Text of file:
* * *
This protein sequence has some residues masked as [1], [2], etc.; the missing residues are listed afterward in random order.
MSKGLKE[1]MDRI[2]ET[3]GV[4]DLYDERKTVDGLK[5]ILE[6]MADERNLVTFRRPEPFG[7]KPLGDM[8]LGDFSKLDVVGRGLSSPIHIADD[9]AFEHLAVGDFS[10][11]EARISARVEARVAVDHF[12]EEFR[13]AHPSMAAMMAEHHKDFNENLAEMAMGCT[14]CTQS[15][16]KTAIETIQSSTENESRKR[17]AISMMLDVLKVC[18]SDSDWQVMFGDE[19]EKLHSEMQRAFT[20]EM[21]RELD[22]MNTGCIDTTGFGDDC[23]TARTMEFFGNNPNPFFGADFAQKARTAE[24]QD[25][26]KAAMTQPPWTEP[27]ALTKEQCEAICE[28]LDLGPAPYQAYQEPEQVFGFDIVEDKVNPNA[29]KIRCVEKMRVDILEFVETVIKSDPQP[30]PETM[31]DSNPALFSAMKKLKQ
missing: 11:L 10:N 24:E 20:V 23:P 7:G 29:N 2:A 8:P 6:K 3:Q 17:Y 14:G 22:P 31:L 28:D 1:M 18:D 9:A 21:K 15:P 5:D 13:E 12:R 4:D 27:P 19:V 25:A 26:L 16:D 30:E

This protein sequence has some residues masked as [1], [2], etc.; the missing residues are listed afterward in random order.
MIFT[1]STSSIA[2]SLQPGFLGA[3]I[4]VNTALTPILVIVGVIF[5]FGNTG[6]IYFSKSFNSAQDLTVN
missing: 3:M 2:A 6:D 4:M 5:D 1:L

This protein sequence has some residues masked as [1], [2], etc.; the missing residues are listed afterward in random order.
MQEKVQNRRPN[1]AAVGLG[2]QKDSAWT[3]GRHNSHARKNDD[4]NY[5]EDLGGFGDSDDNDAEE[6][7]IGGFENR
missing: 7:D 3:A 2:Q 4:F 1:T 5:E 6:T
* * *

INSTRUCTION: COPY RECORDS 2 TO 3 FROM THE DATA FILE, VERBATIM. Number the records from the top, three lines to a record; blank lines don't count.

This protein sequence has some residues masked as [1], [2], etc.; the missing residues are listed afterward in random order.
MIFT[1]STSSIA[2]SLQPGFLGA[3]I[4]VNTALTPILVIVGVIF[5]FGNTG[6]IYFSKSFNSAQDLTVN
missing: 3:M 2:A 6:D 4:M 5:D 1:L

This protein sequence has some residues masked as [1], [2], etc.; the missing residues are listed afterward in random order.
MQEKVQNRRPN[1]AAVGLG[2]QKDSAWT[3]GRHNSHARKNDD[4]NY[5]EDLGGFGDSDDNDAEE[6][7]IGGFENR
missing: 7:D 3:A 2:Q 4:F 1:T 5:E 6:T